Opening Date: 29 Oct. 2016

Between 1928 and 1937, the Institute of History and Philology had conducted 15 archeological excavations at Yinxu (Ruins of Yin), located near the modern city of Anyang, Henan. In total, 172 tombs from the Sui and Tang dynasties (581-907 A.D.) were excavated.  These numerous tombs were aligned in an orderly fashion, and were built during the same period in history. More than 2,000 artifacts were unearthed, ranging from pottery, porcelain, ironwork, bronze coins and epitaph tablets.

As the Northern dynasties were coming to an end and with technique evolved from the traditional lead-glazed pottery and the celadon of the South, northern China witnessed a new age in the making of white porcelain when they were also producing lead-glazed pottery, and celadon in green or persimmon glaze. For the light-colored clay, thin and clear glaze with the applying of engobe, white lead-glazed pottery fired at low-temperature and white porcelain fired at high-temperature became available in northern kilns. Such as Xin and Cizhou Kilns in Hebei, or Baihe Kiln, Xiangzhou Kiln and Lingzhi Kiln in Henan. Academics have rather diverging opinions regarding the exact time that white porcelain became available and the kilns where the porcelain wares were made, but it was generally agreed that white porcelain fired at high-temperature was available in the Sui dynasty. The situation later developed into “celadon in the south and white porcelain in the northern” since the Tang dynasty.

Several kilns were engaged in the making of white porcelain, but they differed from each other because of the varying clay, ceramic glaze as well as firing technique used. Ultra-thin and spotlessly white porcelain were excavated from tombs of the nobles in the late Sui dynasty near Xian. The Xiangzhou Kiln in Anyang, on the other hand, was making white porcelain with slight bluish shade or black and brown impurities, and the glaze with a slight green or creamy white color. The white porcelain on display this time will allow you to have a glance on how potters attempted in making white porcelain when their skills were not yet perfect and in general, the early history of white porcelain in China.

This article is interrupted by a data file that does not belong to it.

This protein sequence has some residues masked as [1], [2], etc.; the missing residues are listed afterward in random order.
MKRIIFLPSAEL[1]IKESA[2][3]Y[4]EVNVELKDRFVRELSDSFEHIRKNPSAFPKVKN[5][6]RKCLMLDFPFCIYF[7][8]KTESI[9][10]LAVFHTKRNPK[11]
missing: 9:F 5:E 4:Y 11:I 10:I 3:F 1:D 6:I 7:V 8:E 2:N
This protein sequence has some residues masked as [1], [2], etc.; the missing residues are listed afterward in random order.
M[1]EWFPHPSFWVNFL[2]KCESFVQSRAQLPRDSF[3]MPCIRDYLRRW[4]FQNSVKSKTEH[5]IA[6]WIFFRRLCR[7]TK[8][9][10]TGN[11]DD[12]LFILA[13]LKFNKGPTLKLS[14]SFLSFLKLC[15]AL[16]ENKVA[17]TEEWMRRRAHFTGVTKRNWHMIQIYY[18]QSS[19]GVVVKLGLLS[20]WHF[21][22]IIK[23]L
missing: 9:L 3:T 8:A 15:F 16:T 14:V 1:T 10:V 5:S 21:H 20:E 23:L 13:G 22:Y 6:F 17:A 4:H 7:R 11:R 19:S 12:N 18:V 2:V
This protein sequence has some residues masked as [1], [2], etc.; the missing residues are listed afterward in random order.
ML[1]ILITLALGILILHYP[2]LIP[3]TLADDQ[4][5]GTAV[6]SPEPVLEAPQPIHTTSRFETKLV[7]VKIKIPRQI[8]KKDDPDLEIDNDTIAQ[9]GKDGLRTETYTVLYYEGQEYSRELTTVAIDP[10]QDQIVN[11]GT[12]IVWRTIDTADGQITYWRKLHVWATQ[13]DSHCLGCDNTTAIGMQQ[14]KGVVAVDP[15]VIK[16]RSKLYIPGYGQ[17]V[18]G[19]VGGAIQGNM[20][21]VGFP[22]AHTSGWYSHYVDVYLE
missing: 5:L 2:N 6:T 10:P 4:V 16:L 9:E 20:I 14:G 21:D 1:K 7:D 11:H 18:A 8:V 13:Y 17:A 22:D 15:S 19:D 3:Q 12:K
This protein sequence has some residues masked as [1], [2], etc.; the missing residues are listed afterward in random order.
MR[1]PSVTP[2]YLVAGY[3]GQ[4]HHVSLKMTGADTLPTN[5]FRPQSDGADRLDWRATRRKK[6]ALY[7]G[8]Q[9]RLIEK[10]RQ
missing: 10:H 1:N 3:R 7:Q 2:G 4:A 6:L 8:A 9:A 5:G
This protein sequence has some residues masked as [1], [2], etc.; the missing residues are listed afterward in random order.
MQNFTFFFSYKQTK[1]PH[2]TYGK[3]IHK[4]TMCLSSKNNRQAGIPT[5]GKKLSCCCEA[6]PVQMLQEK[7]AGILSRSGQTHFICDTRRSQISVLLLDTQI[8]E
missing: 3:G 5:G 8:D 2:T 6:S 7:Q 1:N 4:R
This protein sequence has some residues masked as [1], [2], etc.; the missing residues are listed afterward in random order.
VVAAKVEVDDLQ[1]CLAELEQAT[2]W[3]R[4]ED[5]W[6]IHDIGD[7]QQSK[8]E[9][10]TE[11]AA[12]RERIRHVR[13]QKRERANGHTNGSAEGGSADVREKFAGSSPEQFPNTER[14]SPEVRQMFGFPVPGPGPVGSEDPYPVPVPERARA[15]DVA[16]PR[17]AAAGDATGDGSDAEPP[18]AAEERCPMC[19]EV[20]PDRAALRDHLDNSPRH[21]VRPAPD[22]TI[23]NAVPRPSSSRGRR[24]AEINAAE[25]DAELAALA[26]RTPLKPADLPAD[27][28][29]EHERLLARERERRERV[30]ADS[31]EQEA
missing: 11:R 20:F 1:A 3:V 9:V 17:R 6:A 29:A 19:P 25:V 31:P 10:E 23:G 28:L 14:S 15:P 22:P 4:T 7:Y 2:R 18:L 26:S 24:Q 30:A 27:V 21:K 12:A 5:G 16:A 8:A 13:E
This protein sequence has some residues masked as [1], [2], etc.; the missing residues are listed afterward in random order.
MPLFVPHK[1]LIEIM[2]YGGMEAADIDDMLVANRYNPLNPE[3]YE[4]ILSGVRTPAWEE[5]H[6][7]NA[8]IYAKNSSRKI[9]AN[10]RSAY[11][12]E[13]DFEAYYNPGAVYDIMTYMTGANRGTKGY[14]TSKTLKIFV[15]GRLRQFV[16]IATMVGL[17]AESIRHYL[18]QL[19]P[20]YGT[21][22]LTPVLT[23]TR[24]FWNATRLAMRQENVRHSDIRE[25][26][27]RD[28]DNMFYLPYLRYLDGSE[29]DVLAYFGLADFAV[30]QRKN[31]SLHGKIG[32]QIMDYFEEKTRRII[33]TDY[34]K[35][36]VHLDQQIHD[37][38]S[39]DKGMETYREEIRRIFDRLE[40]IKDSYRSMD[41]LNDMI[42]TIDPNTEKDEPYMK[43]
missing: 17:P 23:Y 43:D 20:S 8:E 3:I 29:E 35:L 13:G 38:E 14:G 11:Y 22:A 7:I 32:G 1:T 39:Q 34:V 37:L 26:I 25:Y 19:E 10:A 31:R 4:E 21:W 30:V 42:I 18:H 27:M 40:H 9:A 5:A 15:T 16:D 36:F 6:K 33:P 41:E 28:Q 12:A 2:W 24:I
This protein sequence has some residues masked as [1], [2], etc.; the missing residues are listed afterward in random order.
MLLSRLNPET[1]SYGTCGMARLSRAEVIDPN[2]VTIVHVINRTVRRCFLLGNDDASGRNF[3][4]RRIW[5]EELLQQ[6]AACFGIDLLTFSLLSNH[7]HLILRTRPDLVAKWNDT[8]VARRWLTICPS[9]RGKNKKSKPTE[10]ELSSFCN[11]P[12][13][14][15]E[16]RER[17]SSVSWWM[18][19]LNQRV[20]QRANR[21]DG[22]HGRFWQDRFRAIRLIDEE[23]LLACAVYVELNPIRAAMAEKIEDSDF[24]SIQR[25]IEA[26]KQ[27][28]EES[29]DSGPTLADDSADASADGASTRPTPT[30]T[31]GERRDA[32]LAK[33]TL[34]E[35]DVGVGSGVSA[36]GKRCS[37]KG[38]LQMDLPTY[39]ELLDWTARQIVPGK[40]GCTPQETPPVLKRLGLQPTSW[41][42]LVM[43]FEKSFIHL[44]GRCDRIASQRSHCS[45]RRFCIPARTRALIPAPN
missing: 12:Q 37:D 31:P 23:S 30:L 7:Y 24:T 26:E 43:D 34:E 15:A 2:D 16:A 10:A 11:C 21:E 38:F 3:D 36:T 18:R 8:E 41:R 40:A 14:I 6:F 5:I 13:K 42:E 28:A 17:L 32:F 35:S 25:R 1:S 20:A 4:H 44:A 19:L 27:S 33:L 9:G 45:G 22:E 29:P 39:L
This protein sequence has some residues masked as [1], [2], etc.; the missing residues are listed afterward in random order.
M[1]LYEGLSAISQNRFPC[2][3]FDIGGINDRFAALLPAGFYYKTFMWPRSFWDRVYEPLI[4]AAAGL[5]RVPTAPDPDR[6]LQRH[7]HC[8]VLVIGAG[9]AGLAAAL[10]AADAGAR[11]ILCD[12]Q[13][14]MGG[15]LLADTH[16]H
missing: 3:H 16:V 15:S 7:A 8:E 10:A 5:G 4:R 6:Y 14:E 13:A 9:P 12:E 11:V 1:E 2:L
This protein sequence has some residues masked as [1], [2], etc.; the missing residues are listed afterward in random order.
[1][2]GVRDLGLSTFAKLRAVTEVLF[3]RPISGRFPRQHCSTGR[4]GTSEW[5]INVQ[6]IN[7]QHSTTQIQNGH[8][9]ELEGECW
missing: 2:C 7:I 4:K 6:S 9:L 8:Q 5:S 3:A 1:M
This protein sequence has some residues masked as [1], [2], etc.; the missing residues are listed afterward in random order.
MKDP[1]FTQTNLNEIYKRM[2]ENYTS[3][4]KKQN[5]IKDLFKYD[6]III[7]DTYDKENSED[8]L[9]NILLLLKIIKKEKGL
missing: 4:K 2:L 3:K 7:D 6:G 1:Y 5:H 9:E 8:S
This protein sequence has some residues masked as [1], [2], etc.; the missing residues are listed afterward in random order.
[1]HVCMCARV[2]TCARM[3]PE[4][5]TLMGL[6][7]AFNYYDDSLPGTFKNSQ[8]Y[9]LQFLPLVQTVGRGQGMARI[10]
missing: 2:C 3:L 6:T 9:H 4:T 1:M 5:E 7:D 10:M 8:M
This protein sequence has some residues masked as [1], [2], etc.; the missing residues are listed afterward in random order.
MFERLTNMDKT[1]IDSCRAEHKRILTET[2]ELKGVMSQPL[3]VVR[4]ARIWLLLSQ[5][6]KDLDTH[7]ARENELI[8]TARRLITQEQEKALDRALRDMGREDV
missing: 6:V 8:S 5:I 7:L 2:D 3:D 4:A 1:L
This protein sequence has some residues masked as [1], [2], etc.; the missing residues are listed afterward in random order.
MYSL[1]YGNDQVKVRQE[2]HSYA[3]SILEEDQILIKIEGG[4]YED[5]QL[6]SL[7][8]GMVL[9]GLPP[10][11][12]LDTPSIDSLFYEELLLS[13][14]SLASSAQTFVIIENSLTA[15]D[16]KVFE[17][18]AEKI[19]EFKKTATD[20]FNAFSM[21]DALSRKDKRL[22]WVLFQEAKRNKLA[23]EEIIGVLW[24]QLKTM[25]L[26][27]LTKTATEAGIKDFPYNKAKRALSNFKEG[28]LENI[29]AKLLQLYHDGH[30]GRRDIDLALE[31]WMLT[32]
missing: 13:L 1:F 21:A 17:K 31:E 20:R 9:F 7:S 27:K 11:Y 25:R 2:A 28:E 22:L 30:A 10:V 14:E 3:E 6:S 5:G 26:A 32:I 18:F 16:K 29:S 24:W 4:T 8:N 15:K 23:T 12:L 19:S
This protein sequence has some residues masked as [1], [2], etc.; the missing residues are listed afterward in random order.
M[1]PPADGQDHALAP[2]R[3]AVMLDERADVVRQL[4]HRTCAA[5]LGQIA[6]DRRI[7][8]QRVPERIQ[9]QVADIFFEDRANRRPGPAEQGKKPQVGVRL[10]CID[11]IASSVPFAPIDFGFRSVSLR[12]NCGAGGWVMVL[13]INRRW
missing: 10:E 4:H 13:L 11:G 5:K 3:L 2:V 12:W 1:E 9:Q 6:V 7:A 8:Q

Despite of their smaller size and scale, the Sui and Tang tombs in Anyang differed from their counterparts in the other regions and provided the excavators with a significant amount of pottery and porcelain to study about. The cause of this was probably their proximity to the Xiangzhou Kiln. The porcelain wares excavated here were rich in types, ranging from jars, cups, bowls, plates, jugs, bottles, incense censers, ink stones, candelabra, house models and figurines. Most of the items on display were unearthed from Tomb YM243, and some were rather delicate, exquisite and uncommon for this period as the making of white porcelain had just begun.
 
  • Tomb M243, Xiaotun, Anyang, Honan

    Tomb M243, Xiaotun, Anyang, Honan Most of the porcelain on display this time came from Sui Tomb YM243, a T-shaped earthen chamber tomb with a sloping passage where a couple was jointly buried onto an earthen platform. Their grave goods included 2 tomb guardian beasts, 2 tomb guardian warriors, 2 gate guardian figurines, 14 terracotta figurines, 1 camel, 1 cattle cart, 26 porcelain wares, pottery kitchenware as well as other domesticated animals. The porcelain figurines and porcelain wares found in this tomb showed close resemblance to those found in Sui Tomb M8 in Zhidu Village, the Sui tomb in Qiao Village and the tomb of Zhang Sheng (dated 595 A. D.) in Anyang, and therefore, Sui Tomb YM 243 was probably built around the same time or slightly later. Although there was no epitaph and the chamber was not built in brick, the style and scale of the tomb and the grave goods were similar to those of the tomb of Zhang Shen, who was a bureaucrat of the junior third rank. The owner of Tomb YM243 was therefore assumed to be of high social and economic status, possibly a rich commoner or the descendent of a high official.